A Publication of WTVP

In early March, nearly 1,600 elected and appointed county officials came together for the annual National Association of County Officials (NACO) legislative conference. This gathering, held in Washington DC, is an opportunity for officeholders to work for the common good of county governments and their citizens.

“Why Counties Matter” was the theme for this year’s conference—and they really do. As you can imagine, the more than 3,000 counties across the United States are very diverse, and our issues can also be very different. What do Loving County, Texas (population 62), Tazewell County, Illinois (population 135,394) and Los Angeles County, California (population 9,787,747) have in common with each other? More than you may think.

Let me first address some of the differences between counties. The easiest to identify is urban versus rural makeup, with most counties claiming to be a mix of both. Tazewell County falls into this category, with more than two-thirds of the population living in the top third of the county and the remainder composed primarily of farmland. Other variations include ownership of hospitals and nursing homes, transit systems and airports (two counties in Illinois own their own airstrips) and a myriad of other services. Some deal with significant crime issues, while others deal in water rights for farmers.

But counties have so much more in common, and they are an essential building block for strong and healthy communities. “If you vote, drive to work, take the bus, get a flu shot, visit the library, go to the hospital, eat at a restaurant, play in the park, recycle or call 911, you are interacting with your county government,” said Chris Rodgers, NACO president and county commissioner from Nebraska. This statement goes back to the theme of “Why Counties Matter.”

In Tazewell County, we run the court system as an agent of the State of Illinois. We recruit the jurors and coordinate the schedule, all the while maintaining the courthouse. We collect the fines and provide public defenders for those unable to afford an attorney. The state’s attorney is the prosecutor for the county and also defends us against any actions. Anything related to the local courts are handled through the county.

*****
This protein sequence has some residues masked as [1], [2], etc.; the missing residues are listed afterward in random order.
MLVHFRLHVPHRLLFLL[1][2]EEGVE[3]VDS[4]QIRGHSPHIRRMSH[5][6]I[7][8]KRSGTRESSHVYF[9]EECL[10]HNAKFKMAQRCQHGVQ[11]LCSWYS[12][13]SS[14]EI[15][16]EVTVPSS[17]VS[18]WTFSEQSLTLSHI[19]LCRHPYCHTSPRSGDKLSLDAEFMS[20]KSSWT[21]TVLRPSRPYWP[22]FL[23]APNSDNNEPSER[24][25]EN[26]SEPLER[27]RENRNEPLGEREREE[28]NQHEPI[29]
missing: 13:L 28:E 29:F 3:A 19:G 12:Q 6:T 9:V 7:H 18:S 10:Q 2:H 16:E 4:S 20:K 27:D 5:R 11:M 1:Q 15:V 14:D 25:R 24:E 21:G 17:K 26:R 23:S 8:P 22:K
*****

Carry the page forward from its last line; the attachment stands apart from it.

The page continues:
The sheriff is the chief law enforcement official in the county, overseeing all aspects of security and protection for its citizens. Our sheriff also oversees and runs the jail 24 hours a day, 365 days a year.

The clerk runs all elections and coordinates the paperwork and precincts. He or she is also responsible for birth certificates, death certificates and helping the board in liquor licenses for the unincorporated areas of the county.

The treasurer collects the property taxes and distributes the money to each taxing body. The auditor keeps a close eye on all spending to make sure money is being spent wisely and according to the law. The coroner investigates and certifies deaths throughout the county.

Counties serve so many other functions that space prohibits from mentioning them all here. The Health Department, Emergency Management Agency, Zoning, Animal Control and Highway Department (maintaining over 200 miles of roads and bridges) are just a few.

Counties really do matter, as our recent conference suggested. Of that, there can be no doubt.iBi